IC 35-46-3-0.5. Definitions

4) “Neglect” means:
(A) endangering an animal’s health by failing to provide or arrange to provide the animal with food or drink, if the animal is dependent upon the person for the provision of food or drink;
(B) restraining an animal for more than a brief period in a manner that endangers the animal’s life or health by the use of a rope, chain, or tether that:
(i) is less than three (3) times the length of the animal;
(ii) is too heavy to permit the animal to move freely; or
(iii) causes the animal to choke;
(C) restraining an animal in a manner that seriously endangers the animal’s life or health;
(D) failing to:
(i) provide reasonable care for; or
(ii) seek veterinary care for;
an injury or illness to a dog or cat that seriously endangers the life or health of the dog or cat; or
(E) leaving a dog or cat outside and exposed to:
(i) excessive heat without providing the animal with a means of shade from the heat; or
(ii) excessive cold if the animal is not provided with straw or another means of protection from the cold; regardless of whether the animal is restrained or kept in a kennel.

IC 35-46-3-7 Abandonment or neglect of vertebrate animals

(a) A person who:
(1) has a vertebrate animal in the person’s custody; and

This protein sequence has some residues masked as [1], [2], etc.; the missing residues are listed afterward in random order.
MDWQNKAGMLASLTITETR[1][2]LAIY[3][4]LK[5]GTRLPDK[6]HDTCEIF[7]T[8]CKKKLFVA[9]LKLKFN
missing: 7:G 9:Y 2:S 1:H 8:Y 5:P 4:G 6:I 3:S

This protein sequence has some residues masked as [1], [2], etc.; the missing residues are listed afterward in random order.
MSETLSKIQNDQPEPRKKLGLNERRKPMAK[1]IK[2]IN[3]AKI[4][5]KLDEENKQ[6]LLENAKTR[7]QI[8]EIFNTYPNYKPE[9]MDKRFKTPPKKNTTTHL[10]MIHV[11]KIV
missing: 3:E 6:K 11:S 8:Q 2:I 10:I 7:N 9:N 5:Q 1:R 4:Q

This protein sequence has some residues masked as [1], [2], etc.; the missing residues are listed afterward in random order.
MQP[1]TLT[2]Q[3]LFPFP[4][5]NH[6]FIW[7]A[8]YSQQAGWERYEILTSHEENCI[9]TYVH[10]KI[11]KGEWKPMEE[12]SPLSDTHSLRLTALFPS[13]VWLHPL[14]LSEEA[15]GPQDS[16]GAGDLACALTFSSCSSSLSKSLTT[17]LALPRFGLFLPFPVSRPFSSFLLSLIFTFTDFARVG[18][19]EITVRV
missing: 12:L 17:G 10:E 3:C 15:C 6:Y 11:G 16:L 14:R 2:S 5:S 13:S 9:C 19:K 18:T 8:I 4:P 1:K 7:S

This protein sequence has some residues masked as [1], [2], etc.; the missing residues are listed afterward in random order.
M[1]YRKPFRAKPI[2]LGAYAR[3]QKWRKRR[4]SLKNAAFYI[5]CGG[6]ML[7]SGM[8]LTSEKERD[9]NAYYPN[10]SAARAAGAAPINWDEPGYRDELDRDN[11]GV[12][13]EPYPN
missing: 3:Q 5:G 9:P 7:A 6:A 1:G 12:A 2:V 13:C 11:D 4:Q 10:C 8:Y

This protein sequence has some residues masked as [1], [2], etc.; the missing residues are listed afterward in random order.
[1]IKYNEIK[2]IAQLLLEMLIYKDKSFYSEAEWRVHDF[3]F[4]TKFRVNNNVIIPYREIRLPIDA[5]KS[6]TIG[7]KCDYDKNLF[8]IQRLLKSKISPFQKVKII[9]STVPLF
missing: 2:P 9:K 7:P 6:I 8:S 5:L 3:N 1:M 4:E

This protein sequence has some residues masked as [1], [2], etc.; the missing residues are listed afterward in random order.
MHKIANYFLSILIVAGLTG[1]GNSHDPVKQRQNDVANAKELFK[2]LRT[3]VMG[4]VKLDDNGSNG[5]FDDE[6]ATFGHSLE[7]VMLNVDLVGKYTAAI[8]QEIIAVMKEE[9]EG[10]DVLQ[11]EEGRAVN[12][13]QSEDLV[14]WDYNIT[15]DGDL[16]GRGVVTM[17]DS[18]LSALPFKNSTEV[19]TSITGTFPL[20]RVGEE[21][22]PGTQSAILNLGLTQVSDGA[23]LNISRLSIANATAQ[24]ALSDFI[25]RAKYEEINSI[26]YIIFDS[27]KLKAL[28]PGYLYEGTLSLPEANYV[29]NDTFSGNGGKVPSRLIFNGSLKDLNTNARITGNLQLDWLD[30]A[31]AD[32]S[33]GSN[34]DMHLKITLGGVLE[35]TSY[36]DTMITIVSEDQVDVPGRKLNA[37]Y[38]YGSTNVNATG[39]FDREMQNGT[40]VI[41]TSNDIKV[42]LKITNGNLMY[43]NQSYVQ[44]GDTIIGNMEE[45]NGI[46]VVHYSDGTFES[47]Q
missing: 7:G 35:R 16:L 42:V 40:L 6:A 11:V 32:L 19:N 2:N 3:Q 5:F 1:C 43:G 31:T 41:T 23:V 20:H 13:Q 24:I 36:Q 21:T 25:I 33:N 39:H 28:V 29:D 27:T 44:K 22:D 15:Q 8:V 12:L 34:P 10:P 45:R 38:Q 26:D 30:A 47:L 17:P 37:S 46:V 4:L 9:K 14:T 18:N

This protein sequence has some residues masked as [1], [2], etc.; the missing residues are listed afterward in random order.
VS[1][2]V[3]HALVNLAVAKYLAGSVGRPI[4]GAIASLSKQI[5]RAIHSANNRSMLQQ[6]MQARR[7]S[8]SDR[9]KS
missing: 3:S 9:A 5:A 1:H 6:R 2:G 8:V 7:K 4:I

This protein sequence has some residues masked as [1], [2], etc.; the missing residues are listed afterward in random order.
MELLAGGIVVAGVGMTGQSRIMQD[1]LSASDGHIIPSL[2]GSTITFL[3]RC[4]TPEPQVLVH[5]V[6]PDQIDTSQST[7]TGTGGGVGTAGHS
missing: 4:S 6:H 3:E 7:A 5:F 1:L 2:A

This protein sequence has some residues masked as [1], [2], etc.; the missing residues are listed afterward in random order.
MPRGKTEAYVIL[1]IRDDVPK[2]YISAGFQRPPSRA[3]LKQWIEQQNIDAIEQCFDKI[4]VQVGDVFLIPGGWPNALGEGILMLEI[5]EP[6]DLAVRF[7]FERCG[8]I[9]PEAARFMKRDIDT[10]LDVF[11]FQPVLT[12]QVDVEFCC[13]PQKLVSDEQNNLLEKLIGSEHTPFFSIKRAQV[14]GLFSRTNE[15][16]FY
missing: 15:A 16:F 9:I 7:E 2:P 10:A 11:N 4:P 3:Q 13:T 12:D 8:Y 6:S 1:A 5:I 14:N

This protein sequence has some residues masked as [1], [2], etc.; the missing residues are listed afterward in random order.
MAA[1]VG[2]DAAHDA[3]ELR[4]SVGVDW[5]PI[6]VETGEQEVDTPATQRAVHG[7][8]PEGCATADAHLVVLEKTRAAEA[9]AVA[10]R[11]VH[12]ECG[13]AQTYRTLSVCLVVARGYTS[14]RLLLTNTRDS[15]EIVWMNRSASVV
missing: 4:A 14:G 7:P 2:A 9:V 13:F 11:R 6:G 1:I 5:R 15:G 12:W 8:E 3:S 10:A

(2) recklessly, knowingly, or intentionally abandons or neglects the animal;
commits cruelty to an animal, a Class A misdemeanor. However, except for a conviction under section 1 of this chapter, the offense is a Level 6 felony if the person has a prior unrelated conviction under this chapter.
(b) It is a defense to a prosecution for abandoning a vertebrate animal under this section that the person who had the animal in the person’s custody reasonably believed that the vertebrate animal was capable of surviving on its own.
(c) For purposes of this section, an animal that is feral is not in a person’s custody.
As added by P.L.193-1987, SEC.10. Amended by P.L.171-2007, SEC.8; P.L.111-2009, SEC.12; P.L.158-2013, SEC.558.

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 Ingrid E. Newkirk

“Almost all of us grew up eating meat, wearing leather, and going to circuses and zoos. We never considered the impact of these actions on the animals involved. For whatever reason, you are now asking the question: Why should animals have rights?” READ MORE

— Ingrid E. Newkirk, PETA President and co-author of Animalkind